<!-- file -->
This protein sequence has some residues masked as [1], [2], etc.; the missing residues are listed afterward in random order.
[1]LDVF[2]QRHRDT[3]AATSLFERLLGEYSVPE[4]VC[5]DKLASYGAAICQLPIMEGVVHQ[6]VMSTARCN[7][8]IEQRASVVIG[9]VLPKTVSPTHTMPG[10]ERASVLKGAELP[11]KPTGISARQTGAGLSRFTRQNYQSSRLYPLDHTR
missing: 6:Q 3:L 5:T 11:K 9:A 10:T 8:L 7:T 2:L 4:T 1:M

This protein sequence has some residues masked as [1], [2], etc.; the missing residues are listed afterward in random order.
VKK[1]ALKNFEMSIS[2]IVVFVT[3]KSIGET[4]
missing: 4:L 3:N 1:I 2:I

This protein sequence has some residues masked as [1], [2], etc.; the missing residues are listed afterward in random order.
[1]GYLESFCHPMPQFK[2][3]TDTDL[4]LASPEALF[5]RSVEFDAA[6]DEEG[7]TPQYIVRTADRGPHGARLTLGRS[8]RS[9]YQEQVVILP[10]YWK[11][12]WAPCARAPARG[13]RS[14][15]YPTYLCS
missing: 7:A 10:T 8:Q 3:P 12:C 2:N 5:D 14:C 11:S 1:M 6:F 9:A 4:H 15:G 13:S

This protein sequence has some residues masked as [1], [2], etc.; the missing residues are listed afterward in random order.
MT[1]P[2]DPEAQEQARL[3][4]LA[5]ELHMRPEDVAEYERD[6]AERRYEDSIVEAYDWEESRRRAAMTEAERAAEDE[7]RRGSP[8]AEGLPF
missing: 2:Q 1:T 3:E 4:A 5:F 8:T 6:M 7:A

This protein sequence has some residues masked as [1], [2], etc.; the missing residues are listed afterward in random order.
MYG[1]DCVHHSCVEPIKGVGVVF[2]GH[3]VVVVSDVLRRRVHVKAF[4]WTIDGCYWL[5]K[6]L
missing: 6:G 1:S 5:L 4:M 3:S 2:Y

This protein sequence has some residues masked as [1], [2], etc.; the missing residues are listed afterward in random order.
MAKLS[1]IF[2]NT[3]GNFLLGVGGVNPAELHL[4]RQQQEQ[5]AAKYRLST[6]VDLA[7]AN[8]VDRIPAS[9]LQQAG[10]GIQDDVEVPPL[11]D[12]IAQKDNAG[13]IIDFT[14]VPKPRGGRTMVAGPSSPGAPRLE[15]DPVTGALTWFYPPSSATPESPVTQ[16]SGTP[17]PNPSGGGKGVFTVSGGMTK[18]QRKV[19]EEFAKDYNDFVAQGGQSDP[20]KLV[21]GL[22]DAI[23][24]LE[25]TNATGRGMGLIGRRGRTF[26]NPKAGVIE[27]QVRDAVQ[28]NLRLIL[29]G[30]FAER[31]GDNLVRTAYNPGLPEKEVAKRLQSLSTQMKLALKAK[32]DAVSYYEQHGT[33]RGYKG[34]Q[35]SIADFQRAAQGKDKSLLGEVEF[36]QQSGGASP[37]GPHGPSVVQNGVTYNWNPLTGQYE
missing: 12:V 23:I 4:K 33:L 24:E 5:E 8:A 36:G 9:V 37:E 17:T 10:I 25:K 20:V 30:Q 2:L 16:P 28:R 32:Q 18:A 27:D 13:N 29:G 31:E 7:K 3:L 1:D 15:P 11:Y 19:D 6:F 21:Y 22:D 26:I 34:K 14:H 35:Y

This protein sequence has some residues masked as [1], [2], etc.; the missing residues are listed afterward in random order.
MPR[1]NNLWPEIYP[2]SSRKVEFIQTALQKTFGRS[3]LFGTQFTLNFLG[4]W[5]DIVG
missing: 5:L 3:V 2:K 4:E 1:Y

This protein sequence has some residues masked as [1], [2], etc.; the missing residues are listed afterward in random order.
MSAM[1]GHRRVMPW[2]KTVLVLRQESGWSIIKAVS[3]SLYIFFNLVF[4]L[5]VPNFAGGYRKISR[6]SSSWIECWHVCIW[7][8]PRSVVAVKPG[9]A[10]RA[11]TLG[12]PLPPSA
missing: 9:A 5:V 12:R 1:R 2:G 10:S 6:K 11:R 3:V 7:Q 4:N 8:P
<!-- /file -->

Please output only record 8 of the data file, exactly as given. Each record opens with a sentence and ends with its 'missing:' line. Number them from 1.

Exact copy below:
This protein sequence has some residues masked as [1], [2], etc.; the missing residues are listed afterward in random order.
MSAM[1]GHRRVMPW[2]KTVLVLRQESGWSIIKAVS[3]SLYIFFNLVF[4]L[5]VPNFAGGYRKISR[6]SSSWIECWHVCIW[7][8]PRSVVAVKPG[9]A[10]RA[11]TLG[12]PLPPSA
missing: 9:A 5:V 12:R 1:R 2:G 10:S 6:K 11:R 3:V 7:Q 4:N 8:P